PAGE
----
Psychodynamic Interpersonal Therapy for chronic pain

  • Charlotte Morgan

Student thesis: Doctor of Clinical Psychology


The aim of this thesis was to understand more about the potential applicability and utility of the Psychodynamic Interpersonal Therapy (PIT) model in chronic pain. The thesis is presented as three separate papers. In Paper One we present a narrative review setting out the theoretical and empirical case for PIT as a treatment in chronic pain. We describe the central tenets of the PIT model and present evidence demonstrating their applicability in chronic pain populations. The practical elements of the model are then described with reference to how they can be used to improve clinical outcomes in people with chronic pain. We conclude by comparing and contrasting PIT with other approaches to chronic pain and considering the clinical and empirical implications of the model. Paper Two is an empirical investigation examining the feasibility, acceptability, and safety of PIT as a treatment in chronic low back pain (CLBP) patients, and a preliminary evaluation regarding its efficacy as an approach. A case series of six sessions of PIT with eight participants with CLBP was conducted. An A-B replication design with multiple baseline and follow-up was used. Results suggest that PIT is feasible, acceptable and safe for use with CLBP; indicated by high attendance and adherence to treatment protocol, high satisfaction questionnaire ratings and no reported adverse events. Substantial improvements were observed for depression and to a lesser extent for interpersonal problems. Pain distress ratings were stable throughout. Clinical outcomes indicate that PIT may reduce depression and interpersonal difficulties in chronic pain. Finally, Paper Three is a critical reflection of the processes involved in conducting the project. This paper provides further detail on the methodology and decision making processes which took place within the research, alongside considering the strengths, limitations, and suggestions for future research. This paper concludes with personal reflections on the thesis project.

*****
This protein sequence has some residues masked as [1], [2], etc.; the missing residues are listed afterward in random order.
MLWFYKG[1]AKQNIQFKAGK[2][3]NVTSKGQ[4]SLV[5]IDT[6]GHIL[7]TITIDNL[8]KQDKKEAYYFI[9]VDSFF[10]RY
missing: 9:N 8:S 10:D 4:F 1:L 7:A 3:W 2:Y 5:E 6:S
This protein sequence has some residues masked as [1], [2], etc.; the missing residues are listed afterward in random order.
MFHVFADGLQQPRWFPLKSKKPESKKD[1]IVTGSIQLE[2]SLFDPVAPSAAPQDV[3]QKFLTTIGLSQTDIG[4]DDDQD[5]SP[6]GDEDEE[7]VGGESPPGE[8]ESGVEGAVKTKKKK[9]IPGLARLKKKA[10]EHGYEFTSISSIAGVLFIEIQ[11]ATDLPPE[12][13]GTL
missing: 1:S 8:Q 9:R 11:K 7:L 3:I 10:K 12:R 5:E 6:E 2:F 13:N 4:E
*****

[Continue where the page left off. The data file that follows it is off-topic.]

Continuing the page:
Date of Award31 Dec 2019
Original languageEnglish
Awarding Institution
  • The University of Manchester

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